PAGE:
The renal Na+-dependent dicarboxylate transporter, NaDC-3, translocates dimethyl- and disulfhydryl-compounds and contributes to renal heavy metal detoxificafion

Birgitta C. Burckhardt, Britta Drinkuth, Christine Menzel, Angela König, Jürgen Steffgen, Stephen H. Wright, Gerhard Burckhardt

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47 Scopus citations


The active transport of Krebs cycle intermediates, such as succinate, α-ketoglutarate, and citrate, is mediated by sodium-coupled transporters found in the luminal (NaDC-1) and basolateral plasma membranes (NaDC-3) of proximal tubule cells. This study used the two-electrode voltage clamp technique to examine steady-state currents associated with the influx of three sodium ions and one divalent dicarboxylate into oocytes expressing the sodium-dicarboxylate transporter from winter flounder kidney, fNaDC-3. The substrate concentration, where half-maximal current was observed (K0.5), was 30 μM for succinate. Besides 2,2-dimethylsuccinate, fNaDC-3 also accepted 2,3-dimethylsuccinate and the oral lead-chelating agent, meso-2,3-dimercaptosuccinate (DMSA or Succimer). Whereas the K0.5 for succinate and 2,2-dimethylsuccinate was independent of membrane voltage within -90 and -10 mV, K0.5 for 2,3-dimethylsuccinate and 2,3-dimercaptosuccinate increased with decreasing voltage, indicating a critical role of the position of the methyl- or sulfhydryl-group in voltage-sensitive affinity. In addition to meso-2,3-dimercaptosuccinate, fNaDC-3 translocated dimercaptopropane-1-sulfonate (DMPS or Dimaval), an oral chelator for the treatment of mercury intoxication. The chelates formed by HgCl2 and DMSA or DMPS and by Pb(NO3)2 and DMSA, however, were not translocated by fNaDC-3. The data suggest that NaDC-3 is an essential component in the delivery of uncomplexed antidotes for renal heavy metal detoxification.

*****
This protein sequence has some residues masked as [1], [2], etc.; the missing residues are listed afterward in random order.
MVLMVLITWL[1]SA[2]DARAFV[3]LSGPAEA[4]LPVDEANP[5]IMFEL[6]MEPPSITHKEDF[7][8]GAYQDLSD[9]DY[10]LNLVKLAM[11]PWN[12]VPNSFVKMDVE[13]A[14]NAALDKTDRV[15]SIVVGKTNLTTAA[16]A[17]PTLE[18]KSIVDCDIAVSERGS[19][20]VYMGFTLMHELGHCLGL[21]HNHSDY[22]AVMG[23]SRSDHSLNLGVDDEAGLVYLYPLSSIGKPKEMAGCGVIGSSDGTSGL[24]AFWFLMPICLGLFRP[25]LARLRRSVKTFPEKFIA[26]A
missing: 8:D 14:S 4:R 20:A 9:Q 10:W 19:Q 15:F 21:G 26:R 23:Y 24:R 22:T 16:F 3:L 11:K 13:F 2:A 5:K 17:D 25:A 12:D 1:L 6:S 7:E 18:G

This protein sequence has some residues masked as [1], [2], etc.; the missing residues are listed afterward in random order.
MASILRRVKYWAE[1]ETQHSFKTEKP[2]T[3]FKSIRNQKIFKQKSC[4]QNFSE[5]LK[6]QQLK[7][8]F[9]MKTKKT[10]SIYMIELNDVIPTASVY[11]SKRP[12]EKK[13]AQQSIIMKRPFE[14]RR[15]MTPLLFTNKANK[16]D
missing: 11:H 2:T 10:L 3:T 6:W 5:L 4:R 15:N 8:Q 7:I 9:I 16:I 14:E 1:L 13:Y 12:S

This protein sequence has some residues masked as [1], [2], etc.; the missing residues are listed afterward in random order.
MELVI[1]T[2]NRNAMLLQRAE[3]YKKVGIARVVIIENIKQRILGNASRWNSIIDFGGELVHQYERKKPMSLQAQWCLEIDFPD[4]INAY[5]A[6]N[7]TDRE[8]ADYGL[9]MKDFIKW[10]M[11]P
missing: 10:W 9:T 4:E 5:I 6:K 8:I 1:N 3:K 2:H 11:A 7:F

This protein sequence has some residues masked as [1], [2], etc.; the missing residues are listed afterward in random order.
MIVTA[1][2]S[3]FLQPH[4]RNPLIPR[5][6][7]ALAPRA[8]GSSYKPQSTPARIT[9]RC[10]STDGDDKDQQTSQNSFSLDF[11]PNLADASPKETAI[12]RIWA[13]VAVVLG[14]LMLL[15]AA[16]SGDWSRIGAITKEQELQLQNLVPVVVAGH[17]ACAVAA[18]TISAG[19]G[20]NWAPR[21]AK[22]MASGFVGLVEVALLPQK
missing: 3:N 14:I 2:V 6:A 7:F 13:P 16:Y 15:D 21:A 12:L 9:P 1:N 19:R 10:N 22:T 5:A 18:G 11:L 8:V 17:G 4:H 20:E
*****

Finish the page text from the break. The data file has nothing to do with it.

Original languageEnglish (US)
Pages (from-to)2628-2638
Number of pages11
JournalJournal of the American Society of Nephrology
Issue number11
StatePublished - Nov 1 2002


ASJC Scopus subject areas

  • Nephrology

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